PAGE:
Five years ago, the CEO of Meow Wolf Vince Kadlubek was only making $50 a day delivering food and living at his parent’s house. This is a surprising fact, if you know what a big deal Meow Wolf has been for the last few years. This admission about his life before Meow Wolf came in a blog written on the official Meow Wolf website on Friday, October 18, “A Candid Moment of Introspection.”
The original Meow Wolf co-founder was writing this introspective blog in order to explain why he is stepping away from his post as CEO. Kadlubek eloquently explained how the last five years of his life, and the subsequent explosion in popularity of Meow Wolf, has been a whirlwind of a ride that he needed to get off for a while. For 14 paragraphs, Kadlubek detailed how and why the decision was made, always making it sound positive and reassuring.
The role of CEO will be taken on by three people already deeply involved in the Meow Wolf leadership structure: Ali Rubinstein (Chief Creative Officer), Carl Christensen (Chief Financial Officer) and Jim Ward (Chief of Content). These three officers will not work alone — they will join the other co-founders, department heads and project leadership in bringing the two major projects Meow Wolf Denver and Vegas into fruition.
Denver’s Meow Wolf permanent installation has been undergoing massive construction this year with a projected opening date in 2021. But, Meow Wolf’s involvement in the Denver art and culture scene does not end or begin there. For years now, Meow Wolf has been offering sponsorship money to a variety of art events, exhibitions and studio spaces in Denver. Earlier this summer, artists from Denver teamed up with some of the Meow Wolf Santa Fe-based artists to create a dark-amusement ride in Elitch Gardens called Kaleidoscape. And next month, Meow Wolf is throwing a three-day dance party and immersive art experience called Dark Palace at the National Western Complex.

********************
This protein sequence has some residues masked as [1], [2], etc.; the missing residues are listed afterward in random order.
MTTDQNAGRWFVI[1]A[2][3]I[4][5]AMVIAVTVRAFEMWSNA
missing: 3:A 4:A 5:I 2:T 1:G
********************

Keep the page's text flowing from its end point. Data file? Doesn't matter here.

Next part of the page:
As for Kadlubek? He insists that he will continue serving on the Board of Directors and as an executive advisor to the leadership team. His hopes are to step down from the position in order to sharpen his toolset and eventually prepare better for a future role as the company’s CEO.
Kadlubek wrote, “My personal learning curve has oftentimes been steep, operating with unsophisticated leadership tools and learning concepts on the fly. I am proud of the work that I have performed and proud of the leadership I have provided, yet for the first time in my professional career I feel like I have reached a ceiling. The toolset I used to get the company to this point is no longer the toolset needed for further growth or solid execution. I recognize that I can become an even stronger asset for the company by choosing to learn more sophisticated techniques in hopeful preparation for returning as CEO in the future.”
He ended the introspective statements with a healthy dose of gratitude for all the other people who have made Meow Wolf into what it is, including fans and supporters. And although it might feel to some like when their favorite band loses its lead singer, Kadlubek’s temporary hiatus from the CEO position is probably for the best, to allow him the freedom to be the artist who co-founded Meow Wolf in the first place.
To read the entire blog, written by Kadlubek himself, go here.